September 28, 2016

GPHC to offer free glaucoma testing

World Glaucoma Week 2016

The Georgetown Public Hospital Corporation (GPHC) will be offering free glaucoma testing in observance of World Glaucoma Week. The free screening sessions dubbed “Check your eyes for Glaucoma” will commence on Monday, March 7 at 12:00h up to 15:00h daily until Friday, March 11. However, the ophthalmologists will only be seeing 50 patients per day.

The Georgetown Public Hospital Corporation

The Georgetown Public Hospital Corporation

Persons eligible for screening include all those who are 40 years or older.  According to the Government Information Agency, the service will be offered to individuals below 40 years who are eligible only if they are among the ‘at risk’ population, such as persons with relatives diagnosed with the disease, persons of African descent or if they are suspected to have the illness. Individuals who have already been diagnosed with glaucoma are not eligible for screening. Appointments can be made at the Eye Clinic’s clerical desk at the GPHC.
This undertaking is through a partnership with the Public Health Ministry and ANSA McAL group of companies. In Guyanese patients, open angle glaucoma is the most common form of the disease. Patients of Afro-Guyanese origin are more prone to develop open angle glaucoma and are more likely to have family members who suffer from it. It has also been found that glaucoma in Afro-Guyanese patients is usually very severe and more difficult to treat.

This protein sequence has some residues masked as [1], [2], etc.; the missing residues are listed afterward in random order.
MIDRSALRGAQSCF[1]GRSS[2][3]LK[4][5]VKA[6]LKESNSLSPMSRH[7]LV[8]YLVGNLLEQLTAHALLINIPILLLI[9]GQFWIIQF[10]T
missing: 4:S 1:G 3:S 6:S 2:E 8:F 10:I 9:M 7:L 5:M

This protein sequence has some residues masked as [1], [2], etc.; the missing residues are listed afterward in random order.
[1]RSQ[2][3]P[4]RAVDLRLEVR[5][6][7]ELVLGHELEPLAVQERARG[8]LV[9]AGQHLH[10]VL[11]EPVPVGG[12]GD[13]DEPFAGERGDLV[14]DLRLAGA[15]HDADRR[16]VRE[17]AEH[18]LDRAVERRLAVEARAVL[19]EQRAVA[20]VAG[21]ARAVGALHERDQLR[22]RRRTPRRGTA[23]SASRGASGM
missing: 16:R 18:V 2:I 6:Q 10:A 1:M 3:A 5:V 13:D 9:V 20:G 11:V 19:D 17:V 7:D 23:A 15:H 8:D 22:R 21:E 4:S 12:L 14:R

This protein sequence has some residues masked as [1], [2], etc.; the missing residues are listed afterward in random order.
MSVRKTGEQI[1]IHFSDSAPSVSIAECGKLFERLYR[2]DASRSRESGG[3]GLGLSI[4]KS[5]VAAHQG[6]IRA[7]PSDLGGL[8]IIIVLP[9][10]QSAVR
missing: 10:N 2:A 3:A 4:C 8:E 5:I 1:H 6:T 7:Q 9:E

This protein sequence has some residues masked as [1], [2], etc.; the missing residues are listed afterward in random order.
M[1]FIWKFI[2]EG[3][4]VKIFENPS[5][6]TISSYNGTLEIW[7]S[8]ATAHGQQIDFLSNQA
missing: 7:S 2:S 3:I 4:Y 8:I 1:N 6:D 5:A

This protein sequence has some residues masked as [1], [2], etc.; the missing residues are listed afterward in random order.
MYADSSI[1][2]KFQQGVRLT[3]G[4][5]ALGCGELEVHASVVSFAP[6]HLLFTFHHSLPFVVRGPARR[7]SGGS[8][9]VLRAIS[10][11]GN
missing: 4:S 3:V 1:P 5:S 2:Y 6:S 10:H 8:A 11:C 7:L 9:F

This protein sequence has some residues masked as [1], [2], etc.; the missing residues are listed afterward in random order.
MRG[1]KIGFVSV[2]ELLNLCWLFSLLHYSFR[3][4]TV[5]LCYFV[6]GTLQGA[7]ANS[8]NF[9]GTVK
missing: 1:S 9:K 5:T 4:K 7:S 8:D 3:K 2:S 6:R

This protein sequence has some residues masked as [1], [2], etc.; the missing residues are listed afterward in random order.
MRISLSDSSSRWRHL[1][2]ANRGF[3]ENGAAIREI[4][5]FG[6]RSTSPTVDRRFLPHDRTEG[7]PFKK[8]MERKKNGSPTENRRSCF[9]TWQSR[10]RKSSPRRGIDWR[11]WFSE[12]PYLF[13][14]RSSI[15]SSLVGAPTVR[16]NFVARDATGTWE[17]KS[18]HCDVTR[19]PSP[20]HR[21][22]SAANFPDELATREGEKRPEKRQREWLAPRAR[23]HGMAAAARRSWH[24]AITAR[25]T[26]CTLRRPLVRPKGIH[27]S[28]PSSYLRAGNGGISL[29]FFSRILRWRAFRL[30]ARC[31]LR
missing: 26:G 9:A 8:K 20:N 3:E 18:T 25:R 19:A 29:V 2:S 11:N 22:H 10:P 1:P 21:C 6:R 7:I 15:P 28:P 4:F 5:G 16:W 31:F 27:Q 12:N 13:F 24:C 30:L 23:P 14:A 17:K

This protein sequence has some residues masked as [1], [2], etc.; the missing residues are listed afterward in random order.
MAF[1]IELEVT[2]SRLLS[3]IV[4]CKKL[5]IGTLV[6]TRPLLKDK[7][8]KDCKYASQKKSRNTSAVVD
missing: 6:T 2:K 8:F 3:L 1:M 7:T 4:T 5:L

There are many ways to treat open angle glaucoma but the GPHC offers two common treatment methods; provision of eye-drops and glaucoma surgery, which includes Laser Trabeculoplasty (open angle) and Laser Peripheral Iridotomy (closed angle).
In 2015, the facility launched its first laser treatment for glaucoma and screened approximately 350 patients in observance of the 2015 World Glaucoma week. Laser treatment for glaucoma is not recommended for all patients.
The theme for this year’s observation is ‘B-I-G – Beat Invisible Glaucoma’. This campaign was chosen because of the fact that many people who suffer with glaucoma are usually unaware.

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